Selling Hope: The Cost Of Curing Cancer
The American Society of Clinical Oncology is underway in Chicago and the high profile, annual cancer conference is producing its usual combination of scientific and financial excitement.
As cancer experts meet each year to discuss the latest research in treatment of the disease, Wall Street analysts, investors and the financial news media alike pay close attention to what may make or break a stock, never mind a whole company, given the vast amount of money and time spent on R&D.
Here's a round up of the movers and shakers at the ASCO conference Monday.
Onyx Pharmaceuticals may be the big story this year, having reported positive results in the treatment of liver cancer, a relatively rare but particularly brutal form of the disease. Genentech -- often a headline generator at the event -- remained optimistic about the future of Avastin despite a study that found smaller doses of the drug were just as effective as larger doses. Celgene said most patients responded positively to Revlimid, a drug used to treat multiple myeloma. ImClone Systems said Erbitux slowed the development of colon cancer.
Onyx Pharmaceuticals said results of a Phase III study showed that Nexavar extended by 44% overall survival in patients with liver cancer.
Hollings Renton, Onyx’s chief executive officer, told CNBC’s Mike Huckman that the finding is a “breakthrough.”
The study compared survival in 602 patients suffering from primary liver cancer who received Nexavar versus those who took a placebo. The median overall survival was 10.7 months in patients who received Nexavar compared with 7.9 months for those who received a placebo.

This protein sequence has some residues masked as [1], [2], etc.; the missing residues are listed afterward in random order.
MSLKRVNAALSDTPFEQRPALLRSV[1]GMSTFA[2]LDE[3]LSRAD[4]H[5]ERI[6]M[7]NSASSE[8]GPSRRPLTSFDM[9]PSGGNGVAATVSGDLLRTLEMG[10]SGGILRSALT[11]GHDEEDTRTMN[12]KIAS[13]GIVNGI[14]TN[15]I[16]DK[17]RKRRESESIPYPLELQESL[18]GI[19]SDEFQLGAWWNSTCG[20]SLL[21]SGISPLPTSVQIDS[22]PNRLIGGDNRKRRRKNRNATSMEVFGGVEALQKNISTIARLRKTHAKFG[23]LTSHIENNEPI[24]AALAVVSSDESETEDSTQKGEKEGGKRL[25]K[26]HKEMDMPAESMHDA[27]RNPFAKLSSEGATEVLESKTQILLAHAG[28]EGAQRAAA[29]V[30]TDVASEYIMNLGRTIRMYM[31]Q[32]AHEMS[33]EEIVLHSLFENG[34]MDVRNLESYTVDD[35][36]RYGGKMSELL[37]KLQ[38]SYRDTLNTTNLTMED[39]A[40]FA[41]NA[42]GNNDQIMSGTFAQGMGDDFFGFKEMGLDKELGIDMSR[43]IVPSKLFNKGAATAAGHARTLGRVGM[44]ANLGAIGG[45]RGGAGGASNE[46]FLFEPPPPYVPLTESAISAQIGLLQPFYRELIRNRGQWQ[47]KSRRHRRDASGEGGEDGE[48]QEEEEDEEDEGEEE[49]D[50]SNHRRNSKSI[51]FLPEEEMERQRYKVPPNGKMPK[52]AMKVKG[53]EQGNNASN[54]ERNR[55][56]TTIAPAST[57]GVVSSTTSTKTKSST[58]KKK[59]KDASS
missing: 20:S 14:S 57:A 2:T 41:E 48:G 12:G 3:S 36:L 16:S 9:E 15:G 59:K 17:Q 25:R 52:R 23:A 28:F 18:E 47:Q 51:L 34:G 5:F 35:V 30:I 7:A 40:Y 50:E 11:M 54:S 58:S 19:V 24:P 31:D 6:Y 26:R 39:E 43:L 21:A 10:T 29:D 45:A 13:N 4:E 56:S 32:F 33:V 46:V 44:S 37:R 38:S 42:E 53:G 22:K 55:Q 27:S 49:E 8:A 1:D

Meanwhile, Susan Desmond-Hellman, Genentech’s president of product development, said she remains confident about Avastin’s future despite a new study that concluded a lower dose of the drug works as well as a higher dose in treating advanced lung cancer.
“We now have two positive Phase III trials – very important in this tough-to-treat disease,” she said.
Desmond-Hellman said she wasn't worried about the threat Tykerb, a treatment for breast cancer developed by GlaxoSmithKlein, posed to Genentech's drug in the field, Herceptin.
Researchers found that 96% of multiple myeloma patients treated with Celgene’s drug, Revlimid, are alive after one year. The drug now will be tested on non-Hodgkins lymphoma, a market that could boost sales by as much as $1 billion a year.
“We’re very excited about this landmark study,” Sol Barer, Celgene’s founder and chief executive officer, told CNBC. “Historically, it’s the highest survival rate for one year with patients with newly diagnosed multiple myeloma.”
He said the company is assembly the data and plans to meet with the Food and Drug Administration.
ImClone Systems’ colon cancer drug Erbitux slowed progression of the disease by a month when added to a standard chemotherapy cocktail. It is currently approved to treat the disease only after other treatment options have filed. The finding could broaden use of the drug, analysts say.
“(The results) show a survival increase of about 30% over chemotherapy alone without augmentation of toxicity,” Eric Rowinsky, Imclone’s chief medical officer, told CNBC.
Worldwide, colon cancer kills about 655,000 people a year.